MARK HARRISON – The Panoramic View (own label)

The Panoramic ViewI really like Mark Harrison’s previous album, Turpentine, so I was delighted when he sent me The Panoramic View. Mark plays 12-string and National guitars and his core band is double bass and drums courtesy of Charles Benfield and Ben Welburn. His music is the blues but with the lightest of touches and an edge of country with piano by Paddy Milner taking us into a saloon somewhere and Paul Tkachenko’s brass taking us somewhere sleazier. On top of that he’s a very inventive song-writer.

The opening track, ‘One Small Suitcase’ is about escape and a line in the first verse suggests that our protagonists are slaves planning to run away. Without that line the song could be about a young couple eloping but perhaps both interpretations are true. You never know what Mark is going to write and so, perhaps with that in mind, he’s engaged Scottish television presenter Gail Porter to read introductions to the songs which otherwise would be printed in the booklet, going as far as to explain that the instrumental ‘Pool Meadow Strut’ is about a Coventry bus station.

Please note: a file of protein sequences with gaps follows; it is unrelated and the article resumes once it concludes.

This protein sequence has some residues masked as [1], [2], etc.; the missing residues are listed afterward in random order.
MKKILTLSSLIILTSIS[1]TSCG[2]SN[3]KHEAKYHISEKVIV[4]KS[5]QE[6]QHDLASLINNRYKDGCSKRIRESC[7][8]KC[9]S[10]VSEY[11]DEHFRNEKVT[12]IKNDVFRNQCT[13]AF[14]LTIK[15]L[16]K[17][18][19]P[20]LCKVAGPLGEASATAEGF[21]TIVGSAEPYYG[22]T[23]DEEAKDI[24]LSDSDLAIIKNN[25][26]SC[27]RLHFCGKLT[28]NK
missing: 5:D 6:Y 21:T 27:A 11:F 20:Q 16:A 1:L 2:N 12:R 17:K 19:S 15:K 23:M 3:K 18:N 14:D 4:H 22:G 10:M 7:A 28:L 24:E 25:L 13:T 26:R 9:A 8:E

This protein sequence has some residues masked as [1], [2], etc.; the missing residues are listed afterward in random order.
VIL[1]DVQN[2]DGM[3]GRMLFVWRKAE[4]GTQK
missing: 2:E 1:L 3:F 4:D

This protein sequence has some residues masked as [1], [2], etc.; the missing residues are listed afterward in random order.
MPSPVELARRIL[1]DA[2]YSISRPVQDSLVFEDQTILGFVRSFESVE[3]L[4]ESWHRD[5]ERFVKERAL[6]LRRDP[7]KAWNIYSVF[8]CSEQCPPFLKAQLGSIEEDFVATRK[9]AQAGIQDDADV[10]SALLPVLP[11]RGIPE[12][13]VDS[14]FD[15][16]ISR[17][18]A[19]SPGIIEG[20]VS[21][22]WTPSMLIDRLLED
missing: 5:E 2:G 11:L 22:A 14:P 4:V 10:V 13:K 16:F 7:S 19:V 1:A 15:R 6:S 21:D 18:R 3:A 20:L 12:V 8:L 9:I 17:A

Actually, Gail’s introductions are important as Mark bases several songs on old bluesmen and only a real aficionado would know that ‘Don’t Die Till You’re Dead’ was a favourite phrase of Mississippi John Hurt or that Eddie “Guitar” Burns gave up playing music and worked multiple jobs to raise the kids from two marriages as told in ‘House Full Of Children’. Although Burns’ name isn’t well-known to most people he is highly rated among Detroit bluesmen – just the sort of guy that Mark would know about.

‘What Son House Said’ is a possible interpretation of an alcoholic ramble, in fact nearly all the songs are hedged around with “might bes” or “could haves” and when the subjects under discussion are living under the Jim Crow laws in the 50s and 60s or the life of a Chinese track-layer in the 19th century perhaps all you need is empathy for other people’s lives. Mark has that.

Dai Jeffries

Artist’s website:

‘Ain’t No Justice’ – live

MARK HARRISON – Turpentine (own label)